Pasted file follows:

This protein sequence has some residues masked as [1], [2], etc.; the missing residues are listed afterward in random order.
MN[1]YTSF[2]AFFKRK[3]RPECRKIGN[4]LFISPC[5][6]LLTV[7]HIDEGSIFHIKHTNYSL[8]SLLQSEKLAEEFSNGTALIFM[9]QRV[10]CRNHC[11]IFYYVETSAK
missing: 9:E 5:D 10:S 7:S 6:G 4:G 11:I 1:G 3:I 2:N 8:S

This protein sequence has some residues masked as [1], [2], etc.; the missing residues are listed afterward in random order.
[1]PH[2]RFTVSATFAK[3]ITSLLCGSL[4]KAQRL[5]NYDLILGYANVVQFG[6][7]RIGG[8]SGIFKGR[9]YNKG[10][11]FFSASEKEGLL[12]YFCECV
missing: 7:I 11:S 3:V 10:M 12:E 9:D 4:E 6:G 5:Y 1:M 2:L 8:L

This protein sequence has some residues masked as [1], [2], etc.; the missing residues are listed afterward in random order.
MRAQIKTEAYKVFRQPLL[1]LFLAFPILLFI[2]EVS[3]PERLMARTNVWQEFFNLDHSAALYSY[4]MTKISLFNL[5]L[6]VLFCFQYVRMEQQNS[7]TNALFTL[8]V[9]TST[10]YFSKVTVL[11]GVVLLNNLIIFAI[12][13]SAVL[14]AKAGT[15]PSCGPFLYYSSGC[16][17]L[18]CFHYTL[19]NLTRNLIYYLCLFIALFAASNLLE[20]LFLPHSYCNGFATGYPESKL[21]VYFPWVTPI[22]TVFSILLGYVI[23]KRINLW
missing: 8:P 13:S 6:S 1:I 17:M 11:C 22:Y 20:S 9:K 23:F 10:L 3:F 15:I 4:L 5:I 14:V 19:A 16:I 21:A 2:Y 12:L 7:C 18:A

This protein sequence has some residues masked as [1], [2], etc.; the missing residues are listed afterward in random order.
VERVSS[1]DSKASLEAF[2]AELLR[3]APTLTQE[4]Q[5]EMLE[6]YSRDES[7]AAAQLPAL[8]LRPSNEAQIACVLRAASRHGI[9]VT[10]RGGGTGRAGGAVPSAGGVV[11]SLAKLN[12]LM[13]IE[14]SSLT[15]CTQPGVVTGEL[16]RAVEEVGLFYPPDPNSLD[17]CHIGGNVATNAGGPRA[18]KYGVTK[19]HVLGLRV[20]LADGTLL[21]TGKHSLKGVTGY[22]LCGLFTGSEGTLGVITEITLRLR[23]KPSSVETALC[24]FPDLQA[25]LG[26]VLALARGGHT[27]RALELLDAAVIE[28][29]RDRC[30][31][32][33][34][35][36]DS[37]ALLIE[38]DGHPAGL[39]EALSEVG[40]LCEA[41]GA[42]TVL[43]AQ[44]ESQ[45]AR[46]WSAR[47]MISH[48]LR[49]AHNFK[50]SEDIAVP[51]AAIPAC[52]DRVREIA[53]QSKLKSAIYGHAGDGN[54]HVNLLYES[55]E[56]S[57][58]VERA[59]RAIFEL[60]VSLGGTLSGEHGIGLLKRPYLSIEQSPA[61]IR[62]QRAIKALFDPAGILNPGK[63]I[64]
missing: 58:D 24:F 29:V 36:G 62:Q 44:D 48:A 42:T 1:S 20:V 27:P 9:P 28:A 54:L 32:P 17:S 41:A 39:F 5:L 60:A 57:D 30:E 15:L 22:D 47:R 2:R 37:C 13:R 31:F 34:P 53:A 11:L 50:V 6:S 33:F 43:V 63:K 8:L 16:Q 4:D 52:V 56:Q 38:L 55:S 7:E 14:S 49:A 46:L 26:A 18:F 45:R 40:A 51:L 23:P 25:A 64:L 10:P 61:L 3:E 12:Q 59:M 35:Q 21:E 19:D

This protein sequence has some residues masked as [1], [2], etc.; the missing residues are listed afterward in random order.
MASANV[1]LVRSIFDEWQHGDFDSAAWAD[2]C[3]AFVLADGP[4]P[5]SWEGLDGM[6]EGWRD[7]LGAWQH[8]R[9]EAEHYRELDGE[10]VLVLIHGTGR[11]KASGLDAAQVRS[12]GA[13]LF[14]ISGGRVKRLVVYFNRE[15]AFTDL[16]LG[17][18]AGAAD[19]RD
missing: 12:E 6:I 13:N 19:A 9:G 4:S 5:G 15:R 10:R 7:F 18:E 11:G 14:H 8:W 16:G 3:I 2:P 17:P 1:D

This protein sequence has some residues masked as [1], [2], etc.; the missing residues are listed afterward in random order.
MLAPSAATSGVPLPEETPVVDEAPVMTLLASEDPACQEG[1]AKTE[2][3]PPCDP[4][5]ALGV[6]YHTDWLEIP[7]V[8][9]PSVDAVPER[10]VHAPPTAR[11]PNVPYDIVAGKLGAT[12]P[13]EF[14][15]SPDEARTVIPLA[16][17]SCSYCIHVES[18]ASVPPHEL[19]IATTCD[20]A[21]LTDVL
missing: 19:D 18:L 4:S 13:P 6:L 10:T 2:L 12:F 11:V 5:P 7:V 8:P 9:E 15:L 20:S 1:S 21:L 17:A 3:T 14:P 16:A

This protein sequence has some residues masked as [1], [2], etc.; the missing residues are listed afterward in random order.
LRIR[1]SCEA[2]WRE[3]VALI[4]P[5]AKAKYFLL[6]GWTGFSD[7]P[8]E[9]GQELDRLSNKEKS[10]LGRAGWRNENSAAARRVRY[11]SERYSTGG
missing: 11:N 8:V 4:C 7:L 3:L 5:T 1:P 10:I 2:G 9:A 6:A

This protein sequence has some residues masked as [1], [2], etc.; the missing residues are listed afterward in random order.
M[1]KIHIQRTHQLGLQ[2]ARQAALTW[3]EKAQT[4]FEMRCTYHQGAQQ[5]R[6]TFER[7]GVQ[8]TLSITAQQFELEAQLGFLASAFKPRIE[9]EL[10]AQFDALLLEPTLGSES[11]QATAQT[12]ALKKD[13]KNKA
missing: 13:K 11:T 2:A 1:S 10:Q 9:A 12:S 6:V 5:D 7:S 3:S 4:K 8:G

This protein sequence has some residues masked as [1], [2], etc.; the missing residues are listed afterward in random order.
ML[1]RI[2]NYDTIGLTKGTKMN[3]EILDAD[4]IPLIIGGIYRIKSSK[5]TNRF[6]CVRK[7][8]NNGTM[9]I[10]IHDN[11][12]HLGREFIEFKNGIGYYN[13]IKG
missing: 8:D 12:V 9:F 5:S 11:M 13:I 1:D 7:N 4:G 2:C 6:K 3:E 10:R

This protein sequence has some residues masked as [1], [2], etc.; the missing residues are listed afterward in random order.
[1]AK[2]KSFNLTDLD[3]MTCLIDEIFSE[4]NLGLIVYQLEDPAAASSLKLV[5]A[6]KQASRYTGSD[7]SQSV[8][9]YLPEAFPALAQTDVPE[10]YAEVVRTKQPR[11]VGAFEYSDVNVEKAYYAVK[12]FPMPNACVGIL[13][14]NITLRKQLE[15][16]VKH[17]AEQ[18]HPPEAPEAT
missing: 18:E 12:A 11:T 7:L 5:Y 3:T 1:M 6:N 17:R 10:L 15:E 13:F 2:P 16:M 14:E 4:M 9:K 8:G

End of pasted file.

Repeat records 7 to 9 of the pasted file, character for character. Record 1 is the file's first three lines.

This protein sequence has some residues masked as [1], [2], etc.; the missing residues are listed afterward in random order.
LRIR[1]SCEA[2]WRE[3]VALI[4]P[5]AKAKYFLL[6]GWTGFSD[7]P[8]E[9]GQELDRLSNKEKS[10]LGRAGWRNENSAAARRVRY[11]SERYSTGG
missing: 11:N 8:V 4:C 7:L 3:L 5:T 1:P 10:I 2:G 9:A 6:A

This protein sequence has some residues masked as [1], [2], etc.; the missing residues are listed afterward in random order.
M[1]KIHIQRTHQLGLQ[2]ARQAALTW[3]EKAQT[4]FEMRCTYHQGAQQ[5]R[6]TFER[7]GVQ[8]TLSITAQQFELEAQLGFLASAFKPRIE[9]EL[10]AQFDALLLEPTLGSES[11]QATAQT[12]ALKKD[13]KNKA
missing: 13:K 11:T 2:A 1:S 10:Q 9:A 12:S 6:V 5:D 7:S 3:S 4:K 8:G

This protein sequence has some residues masked as [1], [2], etc.; the missing residues are listed afterward in random order.
ML[1]RI[2]NYDTIGLTKGTKMN[3]EILDAD[4]IPLIIGGIYRIKSSK[5]TNRF[6]CVRK[7][8]NNGTM[9]I[10]IHDN[11][12]HLGREFIEFKNGIGYYN[13]IKG
missing: 8:D 12:V 9:F 5:S 11:M 13:I 1:D 7:N 4:G 2:C 6:K 3:E 10:R